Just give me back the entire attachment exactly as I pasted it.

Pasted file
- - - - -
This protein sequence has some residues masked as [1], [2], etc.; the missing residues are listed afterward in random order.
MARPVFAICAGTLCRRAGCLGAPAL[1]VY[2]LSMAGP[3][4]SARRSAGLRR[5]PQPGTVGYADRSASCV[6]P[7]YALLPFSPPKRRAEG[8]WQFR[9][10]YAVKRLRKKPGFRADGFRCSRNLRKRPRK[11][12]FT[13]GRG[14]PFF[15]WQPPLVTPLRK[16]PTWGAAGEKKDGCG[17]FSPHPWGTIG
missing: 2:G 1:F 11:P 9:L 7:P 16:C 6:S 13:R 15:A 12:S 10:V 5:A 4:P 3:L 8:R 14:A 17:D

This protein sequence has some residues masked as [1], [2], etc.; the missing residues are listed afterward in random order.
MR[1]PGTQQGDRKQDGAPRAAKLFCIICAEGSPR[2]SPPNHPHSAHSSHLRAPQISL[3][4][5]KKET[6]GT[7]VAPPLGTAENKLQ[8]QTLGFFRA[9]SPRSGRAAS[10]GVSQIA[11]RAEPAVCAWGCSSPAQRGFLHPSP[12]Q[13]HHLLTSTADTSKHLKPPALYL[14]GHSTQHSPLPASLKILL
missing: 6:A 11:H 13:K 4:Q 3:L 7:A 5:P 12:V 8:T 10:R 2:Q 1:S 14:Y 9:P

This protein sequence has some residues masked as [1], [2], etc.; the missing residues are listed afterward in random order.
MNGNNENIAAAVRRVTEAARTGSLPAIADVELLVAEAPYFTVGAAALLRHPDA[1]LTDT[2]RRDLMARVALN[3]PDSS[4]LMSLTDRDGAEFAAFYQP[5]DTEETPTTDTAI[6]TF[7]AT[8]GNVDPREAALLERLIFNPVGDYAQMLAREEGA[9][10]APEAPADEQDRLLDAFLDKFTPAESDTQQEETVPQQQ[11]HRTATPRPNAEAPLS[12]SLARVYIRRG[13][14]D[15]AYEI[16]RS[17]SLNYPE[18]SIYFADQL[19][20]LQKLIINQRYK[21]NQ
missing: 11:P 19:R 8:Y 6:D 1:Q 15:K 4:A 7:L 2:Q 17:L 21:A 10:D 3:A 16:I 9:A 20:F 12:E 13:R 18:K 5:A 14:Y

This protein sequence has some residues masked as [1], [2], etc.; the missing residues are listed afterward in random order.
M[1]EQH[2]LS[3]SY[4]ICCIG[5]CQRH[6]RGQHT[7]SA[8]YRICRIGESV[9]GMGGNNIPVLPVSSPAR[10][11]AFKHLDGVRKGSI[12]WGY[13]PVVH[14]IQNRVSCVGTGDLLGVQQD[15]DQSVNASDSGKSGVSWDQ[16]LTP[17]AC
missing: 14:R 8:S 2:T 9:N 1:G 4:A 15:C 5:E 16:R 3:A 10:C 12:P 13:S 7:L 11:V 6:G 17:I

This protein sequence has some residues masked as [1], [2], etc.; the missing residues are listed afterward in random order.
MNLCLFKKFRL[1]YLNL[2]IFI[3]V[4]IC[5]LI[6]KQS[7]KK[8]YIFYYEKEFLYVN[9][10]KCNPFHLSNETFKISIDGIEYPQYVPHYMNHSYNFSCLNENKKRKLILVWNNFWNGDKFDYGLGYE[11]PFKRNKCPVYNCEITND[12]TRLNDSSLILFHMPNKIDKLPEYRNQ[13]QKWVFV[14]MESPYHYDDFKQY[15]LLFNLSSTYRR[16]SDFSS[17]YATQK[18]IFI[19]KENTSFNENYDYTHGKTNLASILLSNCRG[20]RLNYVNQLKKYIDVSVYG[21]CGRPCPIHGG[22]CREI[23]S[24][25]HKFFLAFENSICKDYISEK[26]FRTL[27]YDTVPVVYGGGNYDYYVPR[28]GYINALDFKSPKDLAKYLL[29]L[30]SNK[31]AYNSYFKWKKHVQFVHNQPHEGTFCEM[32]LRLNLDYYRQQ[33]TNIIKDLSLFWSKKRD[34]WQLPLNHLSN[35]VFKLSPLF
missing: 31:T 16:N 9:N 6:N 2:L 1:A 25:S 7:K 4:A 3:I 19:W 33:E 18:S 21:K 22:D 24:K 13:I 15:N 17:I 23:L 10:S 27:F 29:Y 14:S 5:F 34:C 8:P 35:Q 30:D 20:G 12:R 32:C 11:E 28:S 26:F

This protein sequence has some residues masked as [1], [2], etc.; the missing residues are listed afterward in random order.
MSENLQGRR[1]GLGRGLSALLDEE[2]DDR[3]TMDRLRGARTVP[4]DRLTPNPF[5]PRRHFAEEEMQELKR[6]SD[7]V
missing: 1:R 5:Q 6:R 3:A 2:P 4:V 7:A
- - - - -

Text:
This protein sequence has some residues masked as [1], [2], etc.; the missing residues are listed afterward in random order.
MARPVFAICAGTLCRRAGCLGAPAL[1]VY[2]LSMAGP[3][4]SARRSAGLRR[5]PQPGTVGYADRSASCV[6]P[7]YALLPFSPPKRRAEG[8]WQFR[9][10]YAVKRLRKKPGFRADGFRCSRNLRKRPRK[11][12]FT[13]GRG[14]PFF[15]WQPPLVTPLRK[16]PTWGAAGEKKDGCG[17]FSPHPWGTIG
missing: 2:G 1:F 11:P 9:L 7:P 16:C 6:S 13:R 15:A 12:S 10:V 5:A 4:P 3:L 8:R 14:A 17:D

This protein sequence has some residues masked as [1], [2], etc.; the missing residues are listed afterward in random order.
MR[1]PGTQQGDRKQDGAPRAAKLFCIICAEGSPR[2]SPPNHPHSAHSSHLRAPQISL[3][4][5]KKET[6]GT[7]VAPPLGTAENKLQ[8]QTLGFFRA[9]SPRSGRAAS[10]GVSQIA[11]RAEPAVCAWGCSSPAQRGFLHPSP[12]Q[13]HHLLTSTADTSKHLKPPALYL[14]GHSTQHSPLPASLKILL
missing: 6:A 11:H 13:K 4:Q 3:L 7:A 5:P 12:V 8:T 10:R 2:Q 1:S 14:Y 9:P

This protein sequence has some residues masked as [1], [2], etc.; the missing residues are listed afterward in random order.
MNGNNENIAAAVRRVTEAARTGSLPAIADVELLVAEAPYFTVGAAALLRHPDA[1]LTDT[2]RRDLMARVALN[3]PDSS[4]LMSLTDRDGAEFAAFYQP[5]DTEETPTTDTAI[6]TF[7]AT[8]GNVDPREAALLERLIFNPVGDYAQMLAREEGA[9][10]APEAPADEQDRLLDAFLDKFTPAESDTQQEETVPQQQ[11]HRTATPRPNAEAPLS[12]SLARVYIRRG[13][14]D[15]AYEI[16]RS[17]SLNYPE[18]SIYFADQL[19][20]LQKLIINQRYK[21]NQ
missing: 11:P 19:R 8:Y 6:D 1:Q 15:K 4:A 7:L 2:Q 17:L 21:A 10:D 3:A 16:I 9:A 20:F 12:E 13:R 18:K 5:A 14:Y

This protein sequence has some residues masked as [1], [2], etc.; the missing residues are listed afterward in random order.
M[1]EQH[2]LS[3]SY[4]ICCIG[5]CQRH[6]RGQHT[7]SA[8]YRICRIGESV[9]GMGGNNIPVLPVSSPAR[10][11]AFKHLDGVRKGSI[12]WGY[13]PVVH[14]IQNRVSCVGTGDLLGVQQD[15]DQSVNASDSGKSGVSWDQ[16]LTP[17]AC
missing: 14:R 8:S 2:T 9:N 1:G 4:A 15:C 5:E 16:R 3:A 10:C 12:P 13:S 7:L 11:V 6:G 17:I

This protein sequence has some residues masked as [1], [2], etc.; the missing residues are listed afterward in random order.
MNLCLFKKFRL[1]YLNL[2]IFI[3]V[4]IC[5]LI[6]KQS[7]KK[8]YIFYYEKEFLYVN[9][10]KCNPFHLSNETFKISIDGIEYPQYVPHYMNHSYNFSCLNENKKRKLILVWNNFWNGDKFDYGLGYE[11]PFKRNKCPVYNCEITND[12]TRLNDSSLILFHMPNKIDKLPEYRNQ[13]QKWVFV[14]MESPYHYDDFKQY[15]LLFNLSSTYRR[16]SDFSS[17]YATQK[18]IFI[19]KENTSFNENYDYTHGKTNLASILLSNCRG[20]RLNYVNQLKKYIDVSVYG[21]CGRPCPIHGG[22]CREI[23]S[24][25]HKFFLAFENSICKDYISEK[26]FRTL[27]YDTVPVVYGGGNYDYYVPR[28]GYINALDFKSPKDLAKYLL[29]L[30]SNK[31]AYNSYFKWKKHVQFVHNQPHEGTFCEM[32]LRLNLDYYRQQ[33]TNIIKDLSLFWSKKRD[34]WQLPLNHLSN[35]VFKLSPLF
missing: 31:T 16:N 9:N 6:N 2:L 1:A 25:S 7:K 4:A 3:I 19:W 33:E 18:S 21:K 22:D 24:K 13:I 15:N 17:I 23:L 10:S 27:F 29:Y 14:S 5:F 34:C 8:P 35:Q 30:D 20:G 12:R 32:C 11:E 28:S 26:F

This protein sequence has some residues masked as [1], [2], etc.; the missing residues are listed afterward in random order.
MSENLQGRR[1]GLGRGLSALLDEE[2]DDR[3]TMDRLRGARTVP[4]DRLTPNPF[5]PRRHFAEEEMQELKR[6]SD[7]V
missing: 1:R 5:Q 6:R 3:A 2:P 4:V 7:A